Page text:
God’s Version of Show and Tell

show and tellThere’s a woman whose daddy has been praying for her for years. All he wanted was to see his precious daughter healthy again, strong, fertile, free. How he longed for God to just tell him a little bit about the future, “Please God, just tell me that she’ll be okay!”

Now, she’s praying for him, “Please God, just tell me he’ll be okay.” Last week, her daddy’s hand was mangled in a workshop accident with a saw. He’ll live; the doctors did good work. But his heart is achy. All he wants is for God to tell him that he will still be useful and effective and capable.

Other hurdles have mounded in front of this godly family. A beloved elderly grandmother makes full days into over-full days, exhausting the daughter she lives with. An uncle suffers from unexpected heart problems. It’s wave after wave. Won’t someone just tell them it will be okay?

God, can’t you just explain the map a little bit? Can’t you point out the hope on the horizon?

I’ve been pulled into prayer lately. It’s magnetic, irresistible. More than the needs to pray, I feel compelled to know the heart of prayer.

God, I want to know how this works. I want to know why it works and why sometimes it seems like a crapshoot. God, I want to know why you care at all when our feeble voices wind heavenward like wisps of dissipating smoke, and why sometimes the floor heaven seems made of iron—impenetrable.

The only thing I know for sure, when my words seem worthless, God must attend His own Word. He is all truth, the essence of what is, the imaginer of all we believe real, so He simply cannot betray His own Word.

“Show me your ways, Lord, teach me your paths. Guide me in your truth and teach me, for you are God my Savior, and my hope is in you all day long,” Psalm 25:4-5.

I pause.

Remember “Show and Tell” in kindergarten? Who would have cared if all we did was describe our dearest treasure? Who wants to merely hear a story when the option exists to reach out and touch the subject?

As a writer, we are constantly schooled to, “Show, don’t tell.”

A familiar phrase echoes the halls of literature, “A picture is worth a thousand words.”

So I hear God say, “I could tell you, but I’d rather show you.”

Why is it I want God to tell me the future, to reveal the fearful mystery of what I cannot yet see? Why do I implore God to inform me when all He really wants is to show me?

Colorful fingers tug at my own, “Come here, Abby! I want to show you something!”

Why disillusion her by insisting that she should just tell me what it is? Why pretend I have better things to do than follow that precious girl and praise her painting, such as it is—the full palate of colors splattered on paper?

What I would miss if I chose not to follow her! She wants to see my expression, behold my admiration of her creativity.

Maybe God is the same way. “I could tell you, but I’d rather show you.” To show us, God must walk a half step ahead.

To show requires present and presence. When we arrive at the future, hand in hand with our Shepherd, we behold those terrifying unknowns in the present and are comforted by the presence of the Prince of Peace.

When You Don’t Know What to Say

My sisters and I watched Mary Poppins more than any other movie growing up. If you get me started on one line, it’s likely I could quote the rest of the movie—at least I could 25 years ago! But even if you’ve never seen the movie, it’s a safe bet that you’ve heard the famous word:
Supercalifragilisticexpialidocious!

It’s a made up word that Mary Poppins, the incomparable nanny, taught her charges, Jane and Michael, to say when they didn’t know what to say.

Most of the time, true to my female gender, I’m quite well supplied with things to say. However, there are those moments in prayer when I’m uncomfortably tongue-tied. Usually this happens when I’m grappling with that baffling request. You know the one. It’s the same request you’ve been presenting to God for as long as you can remember with seemingly no answer. You’re at the point when you wonder if God cares about this request at all, or if you mention it one more time, He might throw His hands in the air and say, “Enough already!”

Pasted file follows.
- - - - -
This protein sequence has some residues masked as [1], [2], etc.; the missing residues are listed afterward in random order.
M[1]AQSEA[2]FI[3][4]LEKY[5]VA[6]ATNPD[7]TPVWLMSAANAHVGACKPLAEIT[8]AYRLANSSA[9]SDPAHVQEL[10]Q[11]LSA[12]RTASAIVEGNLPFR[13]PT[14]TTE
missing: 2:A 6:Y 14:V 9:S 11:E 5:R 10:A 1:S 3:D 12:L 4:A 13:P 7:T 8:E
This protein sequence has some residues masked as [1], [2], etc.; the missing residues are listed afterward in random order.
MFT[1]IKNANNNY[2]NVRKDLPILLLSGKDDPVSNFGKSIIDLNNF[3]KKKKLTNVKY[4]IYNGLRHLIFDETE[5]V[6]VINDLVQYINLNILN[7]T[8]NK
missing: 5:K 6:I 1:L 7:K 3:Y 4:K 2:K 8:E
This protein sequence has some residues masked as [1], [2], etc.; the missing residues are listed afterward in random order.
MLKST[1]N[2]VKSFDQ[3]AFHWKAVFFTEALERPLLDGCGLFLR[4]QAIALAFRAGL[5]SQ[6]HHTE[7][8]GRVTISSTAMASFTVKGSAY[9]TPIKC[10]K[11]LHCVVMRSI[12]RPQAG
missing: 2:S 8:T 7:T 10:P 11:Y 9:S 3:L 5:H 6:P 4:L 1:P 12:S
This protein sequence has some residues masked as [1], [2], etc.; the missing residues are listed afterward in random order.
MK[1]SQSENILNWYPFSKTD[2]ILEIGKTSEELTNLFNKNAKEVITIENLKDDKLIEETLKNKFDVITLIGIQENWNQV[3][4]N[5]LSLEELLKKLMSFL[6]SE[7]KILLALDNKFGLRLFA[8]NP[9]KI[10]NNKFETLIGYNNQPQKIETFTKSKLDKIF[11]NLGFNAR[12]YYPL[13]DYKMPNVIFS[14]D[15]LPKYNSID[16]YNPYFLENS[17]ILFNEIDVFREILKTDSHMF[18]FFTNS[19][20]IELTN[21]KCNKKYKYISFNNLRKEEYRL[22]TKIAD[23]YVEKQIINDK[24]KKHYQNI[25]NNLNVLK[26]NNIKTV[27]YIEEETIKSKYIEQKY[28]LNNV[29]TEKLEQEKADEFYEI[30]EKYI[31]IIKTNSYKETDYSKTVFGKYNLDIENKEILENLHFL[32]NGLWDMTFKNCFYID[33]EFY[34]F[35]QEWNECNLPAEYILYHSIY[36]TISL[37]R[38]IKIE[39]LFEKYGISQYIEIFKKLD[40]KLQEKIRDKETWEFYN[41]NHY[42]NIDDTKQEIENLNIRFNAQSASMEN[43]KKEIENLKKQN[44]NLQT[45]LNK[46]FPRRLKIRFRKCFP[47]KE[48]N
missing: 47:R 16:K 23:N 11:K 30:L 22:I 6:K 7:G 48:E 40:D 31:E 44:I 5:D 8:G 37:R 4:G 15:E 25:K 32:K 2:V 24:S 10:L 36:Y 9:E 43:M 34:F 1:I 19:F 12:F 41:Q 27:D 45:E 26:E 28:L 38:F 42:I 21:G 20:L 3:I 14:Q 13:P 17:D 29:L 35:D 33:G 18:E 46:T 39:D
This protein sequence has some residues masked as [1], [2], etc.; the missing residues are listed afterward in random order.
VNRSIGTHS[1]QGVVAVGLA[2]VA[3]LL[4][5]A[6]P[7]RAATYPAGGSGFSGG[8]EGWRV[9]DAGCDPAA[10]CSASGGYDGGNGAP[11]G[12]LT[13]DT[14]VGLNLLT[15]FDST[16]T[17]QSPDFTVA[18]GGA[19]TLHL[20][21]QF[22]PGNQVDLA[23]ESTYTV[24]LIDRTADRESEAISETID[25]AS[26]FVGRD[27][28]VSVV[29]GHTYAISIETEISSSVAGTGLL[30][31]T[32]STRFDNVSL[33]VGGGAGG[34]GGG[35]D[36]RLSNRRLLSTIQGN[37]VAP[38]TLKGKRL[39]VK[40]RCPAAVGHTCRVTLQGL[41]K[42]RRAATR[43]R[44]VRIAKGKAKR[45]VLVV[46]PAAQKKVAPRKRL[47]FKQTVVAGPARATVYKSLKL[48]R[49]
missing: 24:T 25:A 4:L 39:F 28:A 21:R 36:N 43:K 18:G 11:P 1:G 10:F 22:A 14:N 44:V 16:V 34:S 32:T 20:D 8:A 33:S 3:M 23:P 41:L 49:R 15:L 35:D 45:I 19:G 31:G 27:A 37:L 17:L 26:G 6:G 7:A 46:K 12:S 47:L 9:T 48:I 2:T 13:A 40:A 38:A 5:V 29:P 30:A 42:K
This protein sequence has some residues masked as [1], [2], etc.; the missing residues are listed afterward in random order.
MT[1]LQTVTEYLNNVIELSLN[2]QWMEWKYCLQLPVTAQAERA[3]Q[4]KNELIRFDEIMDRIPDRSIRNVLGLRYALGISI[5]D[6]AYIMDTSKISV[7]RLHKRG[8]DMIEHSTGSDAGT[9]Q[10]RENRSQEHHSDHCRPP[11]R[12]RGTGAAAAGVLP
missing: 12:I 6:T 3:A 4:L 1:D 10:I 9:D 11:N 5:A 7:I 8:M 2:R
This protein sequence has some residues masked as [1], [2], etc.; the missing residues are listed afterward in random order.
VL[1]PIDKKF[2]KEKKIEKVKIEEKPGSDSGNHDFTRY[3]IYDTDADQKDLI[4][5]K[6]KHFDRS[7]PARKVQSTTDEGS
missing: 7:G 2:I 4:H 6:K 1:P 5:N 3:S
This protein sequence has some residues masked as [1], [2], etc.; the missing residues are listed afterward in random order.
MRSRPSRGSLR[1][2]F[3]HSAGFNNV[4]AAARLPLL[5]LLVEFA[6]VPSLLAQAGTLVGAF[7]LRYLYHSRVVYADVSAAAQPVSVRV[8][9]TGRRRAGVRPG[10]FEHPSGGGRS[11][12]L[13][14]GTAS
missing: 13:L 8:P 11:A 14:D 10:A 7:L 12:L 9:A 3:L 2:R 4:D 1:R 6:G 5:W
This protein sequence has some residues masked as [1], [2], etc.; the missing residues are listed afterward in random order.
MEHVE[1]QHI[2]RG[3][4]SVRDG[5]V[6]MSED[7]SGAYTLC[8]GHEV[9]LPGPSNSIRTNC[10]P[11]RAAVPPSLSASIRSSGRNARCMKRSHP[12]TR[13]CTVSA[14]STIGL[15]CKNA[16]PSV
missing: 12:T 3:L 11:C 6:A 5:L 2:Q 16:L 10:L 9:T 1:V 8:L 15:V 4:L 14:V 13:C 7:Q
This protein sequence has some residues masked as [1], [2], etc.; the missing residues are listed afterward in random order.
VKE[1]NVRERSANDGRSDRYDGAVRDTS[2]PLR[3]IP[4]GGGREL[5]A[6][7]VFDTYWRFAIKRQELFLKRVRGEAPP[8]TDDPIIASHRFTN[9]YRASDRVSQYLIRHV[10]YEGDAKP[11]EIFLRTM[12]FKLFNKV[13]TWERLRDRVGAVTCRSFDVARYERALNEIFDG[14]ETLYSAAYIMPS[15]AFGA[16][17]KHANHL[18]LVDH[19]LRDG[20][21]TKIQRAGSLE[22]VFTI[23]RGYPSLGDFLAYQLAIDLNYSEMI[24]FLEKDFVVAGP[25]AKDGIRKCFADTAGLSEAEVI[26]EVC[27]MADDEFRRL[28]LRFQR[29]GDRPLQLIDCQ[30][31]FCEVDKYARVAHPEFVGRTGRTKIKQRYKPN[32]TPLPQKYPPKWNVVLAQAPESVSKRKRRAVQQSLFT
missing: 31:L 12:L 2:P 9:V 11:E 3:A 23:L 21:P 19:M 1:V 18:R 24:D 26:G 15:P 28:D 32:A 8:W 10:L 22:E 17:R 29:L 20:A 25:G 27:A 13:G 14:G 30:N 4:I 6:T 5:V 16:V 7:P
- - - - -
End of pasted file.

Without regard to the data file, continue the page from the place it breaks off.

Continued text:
Other times I lose my words when I’m struggling with how to ask God for what I want so badly to happen. Those are the times when I want someone healed or someone saved. I want a miracle, but tremble every time I ask God, and tack on the caveat, “But only if it’s your will!”

Recently, I have faced both of these daunting scenarios. I sat silent on my back porch, journal, pen and Bible open beside me and nothing to say. But in that hush, that God whispered to me. (Makes me wonder if I should be quiet more often!)

It was Jesus’ conversation with His disciples in John 12 that spoke to me. In verses 27 and 28, Jesus tells his listeners:

“Now my soul is troubled, and what shall I say? ‘Father, save me from this hour’? No, it was for this very reason I came to this hour. Father, glorify your name!”

Jesus too, had come to that place where He desperately wanted God to do a miracle. Could the world be saved by a different method? He wanted to ask God to spare Him the suffering of the cross. But Jesus stopped. He didn’t plead with God, but neither did He recant the request or wonder what the will of God was. His response was simply, “Father, glorify your name.”

When I’m faced with those impassable questions: “What is God’s will? What will He do? What should I do? What can I ask for?”, the only right answer, the only plea I can know with certainty that God will answer, “Yes!”, is, “Glorify your name”. And I know that His glory and my good are one in the same. I can trust Him.

There’s also the problem of ongoing requests. There are people whose salvation I have prayed for for so long, that I almost gloss over the intercession, “God, you know.” The day after God whispered to me during my quiet time, He also provided the answer to this conundrum.

I stood in front of the mirror getting ready for church. Prayers echoed in my head as I listened to worship music. I came to a particular person and stopped. “God, I don’t know what to say anymore. I don’t know what to ask. It seems like you’re not hearing me!”

Quietly, but very clearly, I heard God respond. “I have been waiting for you to not know what to say. It is in those moments, however brief, that you stop trying to tell me how to run the world. You can rest; you’re not responsible for the outcome.”

A few days later, I sat again with my pen and journal, hopeful to capture the essence of what God had been speaking to me. As I waited, He framed His grace and future sufficiency for those baffling requests in the context of what Jesus did for me on the cross:

Have you ever wondered how Jesus faced the impending agony of the cross? How the Son prayed to the Father in the shadow of such a future? Have you wondered how Jesus woke morning after morning and spoke, touched, taught and healed with the foreknowledge of such forsakenness, agony, pain and abandonment?